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Car damaged by a forest fire?

Cartalkers, help!

Two weeks ago my wife and I were backpacking near Mt Adams in Washington state, and as we lay in our tent during our last night, we were awakened by a notably large thunderstorm. The next morning we began hiking back to the trailhead where we had parked our car, only to find the that thunderstorm had started a forest fire in the exact area to which we were heading!

To avoid the fire, we were evacuated off the mountain by taking another route out, but the fire cut-off access to the area we parked our car.

Our car, a 2007 Corolla S, sat at the trailhead with 10 other cars while the fire slowly burned closer and closer. Beginning several miles away, the fire eventually burned over the trailhead parking lot (and our car). Nevertheless, two weeks later the Forest Service was able to drive the cars down from the trailhead and back into the nearby town.

When we picked-up our car, they reported that there didn’t appear to be damaged, but that two of the cars had noticeable damage (melted parts along the body) and that one car was completely destroyed. When returned home, I surveyed for damage, but to my amateur eye, I didn’t notice anything on the outside of the car or anything burned/melted under the hood.

Here’s my question: did the fire damage my car? If so, how, where and what should I check for damage?

Any thoughts would be much appreciated!
Ryan

I’d take it to a Toyota dealer and have them inspect it, it would be worth it to me to have somebody that’s very familliar with Corollas look at it because they’re looking for something out of the ordinary, not trying to solve a specific problem. No odor issues in the interior?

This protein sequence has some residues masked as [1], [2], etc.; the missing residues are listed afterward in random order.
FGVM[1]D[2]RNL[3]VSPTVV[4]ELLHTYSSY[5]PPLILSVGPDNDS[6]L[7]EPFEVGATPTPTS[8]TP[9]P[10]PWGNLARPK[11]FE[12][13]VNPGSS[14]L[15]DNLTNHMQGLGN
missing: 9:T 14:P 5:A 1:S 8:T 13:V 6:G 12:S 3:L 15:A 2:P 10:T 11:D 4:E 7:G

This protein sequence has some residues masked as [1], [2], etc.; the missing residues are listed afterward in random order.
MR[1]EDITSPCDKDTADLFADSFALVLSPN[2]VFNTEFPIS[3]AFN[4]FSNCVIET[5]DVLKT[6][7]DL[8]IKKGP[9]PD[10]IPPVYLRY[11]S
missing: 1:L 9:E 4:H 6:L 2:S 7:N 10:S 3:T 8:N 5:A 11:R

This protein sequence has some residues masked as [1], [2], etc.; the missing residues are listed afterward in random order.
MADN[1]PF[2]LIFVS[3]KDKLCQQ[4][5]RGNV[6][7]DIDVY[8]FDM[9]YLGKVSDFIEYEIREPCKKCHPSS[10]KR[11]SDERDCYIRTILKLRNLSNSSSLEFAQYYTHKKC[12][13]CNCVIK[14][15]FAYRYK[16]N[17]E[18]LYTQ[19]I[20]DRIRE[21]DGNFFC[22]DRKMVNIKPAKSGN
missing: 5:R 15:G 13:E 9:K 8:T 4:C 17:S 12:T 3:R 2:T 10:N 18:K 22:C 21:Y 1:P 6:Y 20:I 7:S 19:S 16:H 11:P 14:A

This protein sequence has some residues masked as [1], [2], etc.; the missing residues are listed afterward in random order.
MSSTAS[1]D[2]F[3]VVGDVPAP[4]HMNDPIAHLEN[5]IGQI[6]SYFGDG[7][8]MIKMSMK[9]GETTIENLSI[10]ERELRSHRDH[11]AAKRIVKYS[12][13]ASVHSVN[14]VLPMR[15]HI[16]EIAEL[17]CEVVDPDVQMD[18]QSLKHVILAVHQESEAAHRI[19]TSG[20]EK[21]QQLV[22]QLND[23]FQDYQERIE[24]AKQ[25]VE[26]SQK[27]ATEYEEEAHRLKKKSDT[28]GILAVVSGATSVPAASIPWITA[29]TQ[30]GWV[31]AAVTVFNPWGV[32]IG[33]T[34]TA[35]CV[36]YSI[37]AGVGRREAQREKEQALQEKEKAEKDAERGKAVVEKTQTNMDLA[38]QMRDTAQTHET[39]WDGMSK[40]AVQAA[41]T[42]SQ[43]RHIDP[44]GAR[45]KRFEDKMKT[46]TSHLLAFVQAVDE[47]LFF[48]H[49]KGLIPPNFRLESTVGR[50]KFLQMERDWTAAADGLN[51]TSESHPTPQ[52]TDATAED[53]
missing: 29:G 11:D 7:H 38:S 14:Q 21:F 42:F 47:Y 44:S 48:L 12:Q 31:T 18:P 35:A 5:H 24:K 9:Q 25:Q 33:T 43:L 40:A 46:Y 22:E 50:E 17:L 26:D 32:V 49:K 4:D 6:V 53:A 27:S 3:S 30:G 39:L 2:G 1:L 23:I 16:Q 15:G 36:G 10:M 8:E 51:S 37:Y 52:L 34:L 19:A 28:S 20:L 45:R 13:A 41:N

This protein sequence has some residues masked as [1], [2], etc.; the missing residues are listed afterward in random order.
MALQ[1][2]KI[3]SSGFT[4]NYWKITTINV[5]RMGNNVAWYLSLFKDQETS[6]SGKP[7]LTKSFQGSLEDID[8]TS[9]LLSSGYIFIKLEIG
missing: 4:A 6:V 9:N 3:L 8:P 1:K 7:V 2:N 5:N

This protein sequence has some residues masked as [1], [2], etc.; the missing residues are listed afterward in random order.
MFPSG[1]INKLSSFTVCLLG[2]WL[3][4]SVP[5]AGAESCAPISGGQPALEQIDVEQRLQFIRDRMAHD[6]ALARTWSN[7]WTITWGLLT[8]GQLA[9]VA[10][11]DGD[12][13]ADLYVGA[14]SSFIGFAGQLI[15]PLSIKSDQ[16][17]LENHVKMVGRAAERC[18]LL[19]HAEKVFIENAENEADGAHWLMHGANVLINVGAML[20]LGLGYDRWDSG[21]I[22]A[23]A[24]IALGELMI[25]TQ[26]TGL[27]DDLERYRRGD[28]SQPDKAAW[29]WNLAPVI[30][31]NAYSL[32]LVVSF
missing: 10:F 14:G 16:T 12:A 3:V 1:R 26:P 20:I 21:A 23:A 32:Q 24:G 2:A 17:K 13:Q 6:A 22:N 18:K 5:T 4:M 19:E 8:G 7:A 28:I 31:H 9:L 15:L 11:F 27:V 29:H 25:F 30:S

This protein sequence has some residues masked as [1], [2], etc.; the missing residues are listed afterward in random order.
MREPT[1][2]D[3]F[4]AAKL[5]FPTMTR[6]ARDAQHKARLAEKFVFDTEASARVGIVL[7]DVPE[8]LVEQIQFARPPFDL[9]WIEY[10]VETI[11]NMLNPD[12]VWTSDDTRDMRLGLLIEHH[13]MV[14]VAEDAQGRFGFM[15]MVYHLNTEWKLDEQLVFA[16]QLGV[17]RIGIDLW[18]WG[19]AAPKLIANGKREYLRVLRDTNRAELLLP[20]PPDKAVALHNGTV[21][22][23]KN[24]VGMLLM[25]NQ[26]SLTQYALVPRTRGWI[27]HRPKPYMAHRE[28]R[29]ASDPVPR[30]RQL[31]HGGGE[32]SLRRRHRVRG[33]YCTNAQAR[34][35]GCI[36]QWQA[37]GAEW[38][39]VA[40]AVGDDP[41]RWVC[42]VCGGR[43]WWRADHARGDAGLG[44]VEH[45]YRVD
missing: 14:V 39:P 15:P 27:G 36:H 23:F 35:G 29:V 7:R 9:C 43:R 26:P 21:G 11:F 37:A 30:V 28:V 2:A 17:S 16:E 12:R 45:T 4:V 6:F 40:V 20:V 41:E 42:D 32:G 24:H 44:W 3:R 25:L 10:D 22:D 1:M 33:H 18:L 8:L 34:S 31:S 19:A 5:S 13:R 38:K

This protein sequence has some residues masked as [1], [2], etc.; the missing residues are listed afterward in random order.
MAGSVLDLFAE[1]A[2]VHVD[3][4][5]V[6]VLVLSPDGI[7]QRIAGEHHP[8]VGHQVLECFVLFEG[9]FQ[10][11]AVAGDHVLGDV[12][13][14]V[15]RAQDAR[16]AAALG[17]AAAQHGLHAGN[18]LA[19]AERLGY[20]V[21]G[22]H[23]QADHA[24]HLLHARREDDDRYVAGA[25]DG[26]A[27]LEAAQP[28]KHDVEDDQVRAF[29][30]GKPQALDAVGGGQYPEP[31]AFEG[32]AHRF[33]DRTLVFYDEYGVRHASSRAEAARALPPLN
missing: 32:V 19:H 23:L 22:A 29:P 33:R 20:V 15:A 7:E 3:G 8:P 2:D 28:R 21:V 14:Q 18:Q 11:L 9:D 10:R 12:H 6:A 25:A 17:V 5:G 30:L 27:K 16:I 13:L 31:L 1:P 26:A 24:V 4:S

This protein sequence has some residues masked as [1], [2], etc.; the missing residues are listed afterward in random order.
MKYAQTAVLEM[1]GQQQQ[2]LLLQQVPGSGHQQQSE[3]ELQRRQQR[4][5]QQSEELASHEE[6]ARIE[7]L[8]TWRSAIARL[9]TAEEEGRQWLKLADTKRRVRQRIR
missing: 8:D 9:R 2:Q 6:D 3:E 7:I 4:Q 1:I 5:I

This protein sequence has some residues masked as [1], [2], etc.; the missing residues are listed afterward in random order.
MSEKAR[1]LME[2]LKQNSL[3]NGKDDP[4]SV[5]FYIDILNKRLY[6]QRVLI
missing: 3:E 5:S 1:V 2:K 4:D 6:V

If you were unable to find anything melted and it’s running fine, that you’re fine. Plastics in the interiora and under the hood would be the first things likely to sustain heat damage. You might want to change your fluids and filters, including your brake fluid and belts, just as a procaution, but IMHO you can feel safe.

You owe a debt of gratitude to the Forest Service. I’d at the very least write a letter to the paper thanking them.

Consult your insurance company. They may advise you to take it to a body shop and give it a once over, or send someone out to look at it.

If the plastic parts, tires, windows weren’t damaged, and the car runs as before, I expect you are good to go. No harm asking your mechanic/insurance company to take a look though.

except that in some cases, merely inquiring about a possible claim will put a ding on your insurance record and may cause raised rates for years.

Honestly, if the car’s driving fine, and nothing’s melted or burned on it, it suffered no damage.

The steering wheel cover and the dash pad would the first things to show heat damage, along with the tops of the back seats…Check the sidewalls of the tires for any signs of blistering or other heat damage…

Yeah I think I would just have a dealer look it over. But really if the plastic is all good and the tank didn’t ignite, and no paint damage, it couldn’t have gotten that hot. You might find your headliner will sag sooner than otherwise but guess I wouldn’t worry about it. I’m not a big fan of running to the insurance agent but this would be considered an act of God and usually those are forgiven as unpreventable.